350g Comté, finely grated (16-months aged Comté would be ideal as it has good flavour, but won’t overpower the dish)

400g broccoli florets

2 large free range egg yolks

Leaves from a few sprigs of thyme

400g fresh tagliatelle

Good quality extra virgin olive oil, to drizzle on at the end

1. Bring a saucepan of water to the boil and rest a large heatproof bowl over the top of the pan, so that the bottom of the bowl doesn’t touch the water. Boil a kettle of water (for later on).

2. Put the crème fraîche and 300g of the Comté in the bowl. Stir gently until the cheese is melted into the crème fraîche. Season to taste with salt and pepper.

3. Cut off the hard ends of the broccoli, slice the stalks diagonally and leave the smaller florets whole, or cut any large ones in half.

4. Once the cheese mixture is combined, remove the bowl from the pan, turn the heat up high so the water is boiling hard and add a teaspoon of salt, as desired. Drop in the tagliatelle and broccoli – top up pan with boiling water to cover it fully. Boil for 2 to 3 minutes until the pasta is just cooked through.

5. Whisk the egg yolks and thyme leaves into the sauce, drain the pasta and broccoli (keeping a little of the cooking water) and toss them in the sauce. If the sauce is a bit too thick, you can loosen it with a little of the cooking water. Taste and season if necessary, then serve immediately with a drizzle of extra virgin olive oil and the remaining Comté sprinkled over the top.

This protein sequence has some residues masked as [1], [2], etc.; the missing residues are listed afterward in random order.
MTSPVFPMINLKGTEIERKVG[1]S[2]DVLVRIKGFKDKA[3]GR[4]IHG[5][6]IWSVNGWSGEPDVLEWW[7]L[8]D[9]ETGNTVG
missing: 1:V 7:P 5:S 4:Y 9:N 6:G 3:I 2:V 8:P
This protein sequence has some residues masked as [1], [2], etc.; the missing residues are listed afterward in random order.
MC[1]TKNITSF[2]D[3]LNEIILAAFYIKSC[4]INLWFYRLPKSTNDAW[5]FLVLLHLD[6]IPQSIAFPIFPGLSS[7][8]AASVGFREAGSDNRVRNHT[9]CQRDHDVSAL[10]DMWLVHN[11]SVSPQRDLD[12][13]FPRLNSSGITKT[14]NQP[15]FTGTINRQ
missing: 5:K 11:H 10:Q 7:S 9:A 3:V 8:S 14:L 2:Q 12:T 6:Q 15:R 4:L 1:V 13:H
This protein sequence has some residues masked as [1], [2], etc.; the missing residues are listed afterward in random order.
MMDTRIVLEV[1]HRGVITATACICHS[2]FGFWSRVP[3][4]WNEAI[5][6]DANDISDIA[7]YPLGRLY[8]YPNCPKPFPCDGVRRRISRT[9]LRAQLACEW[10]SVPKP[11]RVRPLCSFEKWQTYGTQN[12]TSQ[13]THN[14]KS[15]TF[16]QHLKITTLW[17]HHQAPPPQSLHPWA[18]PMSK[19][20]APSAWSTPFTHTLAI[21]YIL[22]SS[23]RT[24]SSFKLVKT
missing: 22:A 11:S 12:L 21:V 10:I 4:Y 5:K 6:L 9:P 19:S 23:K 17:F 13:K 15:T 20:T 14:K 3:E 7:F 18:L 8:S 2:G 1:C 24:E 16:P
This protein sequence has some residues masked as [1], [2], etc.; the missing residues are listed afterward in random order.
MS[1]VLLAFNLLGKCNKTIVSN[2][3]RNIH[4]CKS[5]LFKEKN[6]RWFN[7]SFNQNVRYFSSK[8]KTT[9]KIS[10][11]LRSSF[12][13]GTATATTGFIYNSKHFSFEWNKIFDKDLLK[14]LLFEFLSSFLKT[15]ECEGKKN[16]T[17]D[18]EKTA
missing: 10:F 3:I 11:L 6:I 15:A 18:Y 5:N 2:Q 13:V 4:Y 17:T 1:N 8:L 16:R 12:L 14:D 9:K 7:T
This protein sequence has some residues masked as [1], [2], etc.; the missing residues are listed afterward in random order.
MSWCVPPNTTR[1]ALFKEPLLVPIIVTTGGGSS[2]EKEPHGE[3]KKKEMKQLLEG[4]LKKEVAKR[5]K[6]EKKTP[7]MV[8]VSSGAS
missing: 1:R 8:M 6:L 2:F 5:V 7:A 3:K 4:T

Comté, banana and vanilla tarte tatin

The caramelised banana combines beautifully with melted 8 month aged Comté.

Tarte tatin with comte

Serves 4

Plain flour, for dusting

200g all-butter puff pastry

3 x ripe (not black), medium bananas (approximately 300g peeled weight)

100g golden caster sugar

100ml brandy (or Marc du Jura for extra authenticity, if you can get hold of some!)

1 vanilla pod, halved lengthways, seeds scraped out

25g unsalted butter

100g Comté, sliced very finely (a younger Comté would be best, e.g. 8 to 12 months)


  1. Preheat oven to 200˚C (180˚C fan).
  2. Dust a clean surface and a rolling pin with flour and roll out your puff pastry until it’s just over 0.5cm thick (to fit an ovenproof frying pan, about 20 to 25cm in diameter, leaving a little extra around the edge). Put the pastry to one side.
  3. Peel bananas, then slice on the diagonal, about 2cm thick.
  4. Put the pan on a medium heat and add the sugar, brandy, vanilla seeds and pod. Let the sugar dissolve and cook until the mixture goes foamy and then forms a light caramel. Once the caramel looks and smells delicious (it should be a rich chestnut brown colour at this stage), add the butter, swirl until melted, then add the bananas. Carefully push the bananas down in the pan so they are surrounded by caramel and cook for about 5 minutes or until the bananas start to become caramelised.
  5. Remove from the heat, lay the slices of Comté over the bananas and then the pastry on top. Quickly and carefully tuck the pastry down right into the edges – you can use a wooden spoon so you don’t touch the caramel.
  6. Bake the tarte tatin for about 30 minutes, or until the pastry is golden, with crispy caramel bubbling up from under the edges. Take it out of the oven and turn out onto a serving plate or board. Put it to one side for a few minutes, so the caramel can cool down, then divide it up and serve with a spoonful of crème fraîche or vanilla ice cream.

If you’re not drooling at the prospect, we hope you’re writing your shopping list. Enjoy creating and savouring these tasty dishes. And please share photos of your creations on our Facebook or Twitter pages so we can see how you got on.